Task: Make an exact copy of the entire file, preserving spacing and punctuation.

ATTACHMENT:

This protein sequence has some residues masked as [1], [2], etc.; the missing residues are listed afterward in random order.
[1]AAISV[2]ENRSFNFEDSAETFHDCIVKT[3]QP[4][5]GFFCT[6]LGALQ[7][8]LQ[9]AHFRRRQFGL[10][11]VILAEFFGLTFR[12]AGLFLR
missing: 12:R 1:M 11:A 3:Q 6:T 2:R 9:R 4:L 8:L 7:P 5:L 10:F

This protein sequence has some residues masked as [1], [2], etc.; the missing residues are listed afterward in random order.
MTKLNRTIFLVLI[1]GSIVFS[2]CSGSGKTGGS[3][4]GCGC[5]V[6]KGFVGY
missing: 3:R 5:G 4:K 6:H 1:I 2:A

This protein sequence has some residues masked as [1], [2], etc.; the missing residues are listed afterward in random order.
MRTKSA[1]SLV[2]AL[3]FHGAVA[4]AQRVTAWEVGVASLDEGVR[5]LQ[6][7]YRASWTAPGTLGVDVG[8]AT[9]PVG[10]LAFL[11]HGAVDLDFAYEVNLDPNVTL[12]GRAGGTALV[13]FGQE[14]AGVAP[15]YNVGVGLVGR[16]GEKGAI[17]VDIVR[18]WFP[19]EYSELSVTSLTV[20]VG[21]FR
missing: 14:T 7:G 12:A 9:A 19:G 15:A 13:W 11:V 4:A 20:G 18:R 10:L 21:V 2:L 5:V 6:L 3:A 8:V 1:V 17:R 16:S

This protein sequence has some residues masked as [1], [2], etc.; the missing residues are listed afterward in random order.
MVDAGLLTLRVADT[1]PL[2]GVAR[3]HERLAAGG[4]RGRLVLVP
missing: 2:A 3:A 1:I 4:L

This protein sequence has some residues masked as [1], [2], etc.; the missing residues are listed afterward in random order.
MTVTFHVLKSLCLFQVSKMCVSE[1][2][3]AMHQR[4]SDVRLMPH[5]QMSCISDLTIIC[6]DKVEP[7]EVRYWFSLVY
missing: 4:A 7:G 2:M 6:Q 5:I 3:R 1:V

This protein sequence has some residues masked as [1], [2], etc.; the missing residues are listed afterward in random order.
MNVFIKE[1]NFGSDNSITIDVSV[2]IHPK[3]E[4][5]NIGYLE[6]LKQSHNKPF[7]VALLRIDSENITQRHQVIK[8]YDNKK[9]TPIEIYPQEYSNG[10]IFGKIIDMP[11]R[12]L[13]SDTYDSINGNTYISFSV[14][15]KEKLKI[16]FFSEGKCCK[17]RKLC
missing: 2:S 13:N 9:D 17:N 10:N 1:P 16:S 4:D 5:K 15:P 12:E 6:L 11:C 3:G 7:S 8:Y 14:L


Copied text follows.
This protein sequence has some residues masked as [1], [2], etc.; the missing residues are listed afterward in random order.
[1]AAISV[2]ENRSFNFEDSAETFHDCIVKT[3]QP[4][5]GFFCT[6]LGALQ[7][8]LQ[9]AHFRRRQFGL[10][11]VILAEFFGLTFR[12]AGLFLR
missing: 12:R 1:M 11:A 3:Q 6:T 2:R 9:R 4:L 8:L 7:P 5:L 10:F

This protein sequence has some residues masked as [1], [2], etc.; the missing residues are listed afterward in random order.
MTKLNRTIFLVLI[1]GSIVFS[2]CSGSGKTGGS[3][4]GCGC[5]V[6]KGFVGY
missing: 3:R 5:G 4:K 6:H 1:I 2:A

This protein sequence has some residues masked as [1], [2], etc.; the missing residues are listed afterward in random order.
MRTKSA[1]SLV[2]AL[3]FHGAVA[4]AQRVTAWEVGVASLDEGVR[5]LQ[6][7]YRASWTAPGTLGVDVG[8]AT[9]PVG[10]LAFL[11]HGAVDLDFAYEVNLDPNVTL[12]GRAGGTALV[13]FGQE[14]AGVAP[15]YNVGVGLVGR[16]GEKGAI[17]VDIVR[18]WFP[19]EYSELSVTSLTV[20]VG[21]FR
missing: 14:T 7:G 12:A 9:A 19:G 15:A 13:W 11:V 4:A 20:G 18:R 10:L 21:V 2:L 5:V 6:L 3:A 8:V 1:V 17:R 16:S

This protein sequence has some residues masked as [1], [2], etc.; the missing residues are listed afterward in random order.
MVDAGLLTLRVADT[1]PL[2]GVAR[3]HERLAAGG[4]RGRLVLVP
missing: 2:A 3:A 1:I 4:L

This protein sequence has some residues masked as [1], [2], etc.; the missing residues are listed afterward in random order.
MTVTFHVLKSLCLFQVSKMCVSE[1][2][3]AMHQR[4]SDVRLMPH[5]QMSCISDLTIIC[6]DKVEP[7]EVRYWFSLVY
missing: 4:A 7:G 2:M 6:Q 5:I 3:R 1:V

This protein sequence has some residues masked as [1], [2], etc.; the missing residues are listed afterward in random order.
MNVFIKE[1]NFGSDNSITIDVSV[2]IHPK[3]E[4][5]NIGYLE[6]LKQSHNKPF[7]VALLRIDSENITQRHQVIK[8]YDNKK[9]TPIEIYPQEYSNG[10]IFGKIIDMP[11]R[12]L[13]SDTYDSINGNTYISFSV[14][15]KEKLKI[16]FFSEGKCCK[17]RKLC
missing: 2:S 13:N 9:D 17:N 10:N 1:P 16:S 4:D 5:K 15:P 12:E 6:L 11:C 3:G 7:S 8:Y 14:L